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We’re in finals week here at Eastern University, so I am in testing/grading mode. So here you go (all answers must be completed in the space provided):

What do all of the following words have in common?

  • baptism
  • centurion
  • crucifixion
  • demons
  • devil
  • exorcism
  • Gentile
  • messiah
  • Pharisee
  • rabbi
  • Roman
  • Sadducee
  • Samaritan
  • synagogue
  • tax collector

If you said, “They are all words that occur in the New Testament,” I will give you partial credit (though I am largely still disappointed in you as a person). The full answer is:

These are words that all occur in the New Testament and either not at all or with significantly different meanings in the Old.

The New Testament isn’t simply “part 2” of the Bible. Simply paying close attention to the Old will not lead you nicely to the New. Nor, conversely, will the New Testament simply connect effortlessly to the Old.

These common New Testament words alert us that we have stepped into a world that is not simply a later version of the Old Testament world, but a different setting, with different sets of assumptions—a different worldview.

The pressing theological challenge for Christian interpreters of such a diverse Bible is: “What does it mean for this Bible to ‘cohere’ and what does ‘coherence’ even mean?” By putting it that way, I have just described much of the diverse history of the Christian thinking about the Bible.

In an article written several years ago, Larry Helyer (following David Hubbard) said:

. . . the train of revelation, at the end of the Old Testament period, enters an intertestamental tunnel. Upon reemerging in the New Testament period, it obviously carries additional cargo. (“The Necessity, Problems, and Promise of Second Temple Judaism,JETS 47 [2004] 597).

I love that quote. It nails the problem of the Bible pretty well.

What we read in the New Testament is not simply a “continuation” of the Old Testament, as if we are bicycling through the Old Testament and into the New without much of a change of scenery. Rather, we find ourselves in a very different land—politically, culturally, religiously—accompanied by an Old Testament that itself had been engaged and interpreted for several centuries amid varying, changing, and tumultuous historical contexts—thus taking on “additional cargo.”

The New Testament authors, to put it differently, had an “interpreted Bible”—a Bible that had been subject to creative interpretive handling.  And that Bible—not a neutral one accessed through objective exegesis but passed on to them within the vagaries of human history—formed the basis of their theological reflections.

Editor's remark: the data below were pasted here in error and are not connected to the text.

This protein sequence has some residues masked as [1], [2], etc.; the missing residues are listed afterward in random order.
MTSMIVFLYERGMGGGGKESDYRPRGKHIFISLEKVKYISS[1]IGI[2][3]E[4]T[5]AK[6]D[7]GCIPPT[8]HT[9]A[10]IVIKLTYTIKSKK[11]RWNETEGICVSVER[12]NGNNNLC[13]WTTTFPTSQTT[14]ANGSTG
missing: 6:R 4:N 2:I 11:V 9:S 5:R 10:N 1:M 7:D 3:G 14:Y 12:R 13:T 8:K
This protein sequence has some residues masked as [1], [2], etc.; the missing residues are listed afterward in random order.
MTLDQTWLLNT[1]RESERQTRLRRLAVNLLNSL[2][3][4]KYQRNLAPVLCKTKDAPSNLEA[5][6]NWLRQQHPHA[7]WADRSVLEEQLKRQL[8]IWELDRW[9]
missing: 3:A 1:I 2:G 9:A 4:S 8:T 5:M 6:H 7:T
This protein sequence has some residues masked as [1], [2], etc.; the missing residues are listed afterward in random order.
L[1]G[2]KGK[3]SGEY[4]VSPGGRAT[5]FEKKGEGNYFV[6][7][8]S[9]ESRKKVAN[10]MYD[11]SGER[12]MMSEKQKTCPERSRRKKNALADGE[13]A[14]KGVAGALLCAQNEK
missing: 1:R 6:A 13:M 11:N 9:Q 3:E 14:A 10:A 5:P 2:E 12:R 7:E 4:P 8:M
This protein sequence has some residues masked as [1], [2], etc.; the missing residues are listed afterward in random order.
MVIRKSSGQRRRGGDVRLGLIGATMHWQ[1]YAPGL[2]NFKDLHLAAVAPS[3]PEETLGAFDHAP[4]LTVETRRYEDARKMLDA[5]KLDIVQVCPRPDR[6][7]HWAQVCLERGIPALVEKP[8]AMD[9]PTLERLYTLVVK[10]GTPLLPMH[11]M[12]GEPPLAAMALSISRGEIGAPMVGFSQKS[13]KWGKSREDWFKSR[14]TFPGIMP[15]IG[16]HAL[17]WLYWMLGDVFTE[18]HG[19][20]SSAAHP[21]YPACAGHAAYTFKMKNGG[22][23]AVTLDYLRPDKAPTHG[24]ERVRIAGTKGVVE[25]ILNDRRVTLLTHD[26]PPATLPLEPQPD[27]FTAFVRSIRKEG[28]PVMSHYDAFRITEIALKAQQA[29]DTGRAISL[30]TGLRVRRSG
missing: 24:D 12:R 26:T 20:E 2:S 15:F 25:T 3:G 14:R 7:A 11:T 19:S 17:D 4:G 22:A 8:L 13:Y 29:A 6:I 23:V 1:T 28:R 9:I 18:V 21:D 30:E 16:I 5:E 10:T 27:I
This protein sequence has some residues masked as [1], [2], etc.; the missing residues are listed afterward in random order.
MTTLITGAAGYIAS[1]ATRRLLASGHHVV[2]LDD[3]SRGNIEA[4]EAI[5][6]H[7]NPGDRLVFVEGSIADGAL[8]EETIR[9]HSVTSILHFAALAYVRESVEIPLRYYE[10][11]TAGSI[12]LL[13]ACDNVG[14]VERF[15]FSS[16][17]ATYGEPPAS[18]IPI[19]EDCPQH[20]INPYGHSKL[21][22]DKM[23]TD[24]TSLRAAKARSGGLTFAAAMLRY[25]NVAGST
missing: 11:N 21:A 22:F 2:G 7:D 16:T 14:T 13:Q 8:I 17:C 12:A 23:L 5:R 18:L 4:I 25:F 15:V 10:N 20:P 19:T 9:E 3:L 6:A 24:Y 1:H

One example is Paul’s “already/not yet” eschatology—i.e., the last days, the end (Greek eschaton) was inaugurated when Jesus died and rose from the dead but is not consummated until the Second Coming.

What exactly Paul meant by that is a debated issue, to be sure, but my main point here is that this “two-stage eschatology” was not an innovation in Paul’s theology, nor did it drop out of heaven as some new piece of information. Rather it is dependent to a significant degree on earlier Jewish thinking, most notably as found in the Dead Sea Scrolls.

A key element of Paul’s thinking is “additional cargo” on the train as it emerged from the “intertestamental tunnel.”

Even Geerhardus Vos, the generally “conservative” Princeton theologian of the first half of the twentieth century, felt compelled to point out that neither the Old Testament alone nor a unique dose of revelation account for Paul’s thinking here:

There is no escape from the conclusion that a piece of Jewish eschatology has been here by Revelation incorporated into the Apostle’s teaching. Paul had none less than Jesus Himself as a predecessor in this. The main structure of the Jewish Apocalyptic is embodied in our Lord’s teaching as well as in Paul’s. (The Pauline Eschatology, pp. 27-28; also Ecclesiastes, pp. 180-81)

Paul and Jesus himself “embody” a Jewish eschatology that is strictly speaking not “biblical.” (Side note: I’ve always considered Vos’s unusual [for his conservative setting] sensitivity to historical context to be a byproduct of his doctoral training in “Arabic Studies,” which is what they called “Old Testament and ancient Near Eastern Studies” back in the 19th c.)

Our theologically diverse Bible is a product of diverse historical settings. Getting our arms around all that—developing a “unified field theory” of theology, where disparate factors can be synthesized somehow, continues to be a pressing project for Christian theology.

Failure to address the Bible’s diverse witness amid diverse historical consequences quickly devolves to biblicism, to proof-texting.

The Bible demands—and deserves—better.

Pete Enns, Ph.D.

Peter Enns (Ph.D., Harvard University) is Abram S. Clemens professor of biblical studies at Eastern University in St. Davids, Pennsylvania. He has written numerous books, including The Bible Tells Me So, The Sin of Certainty, and How the Bible Actually Works. Tweets at @peteenns.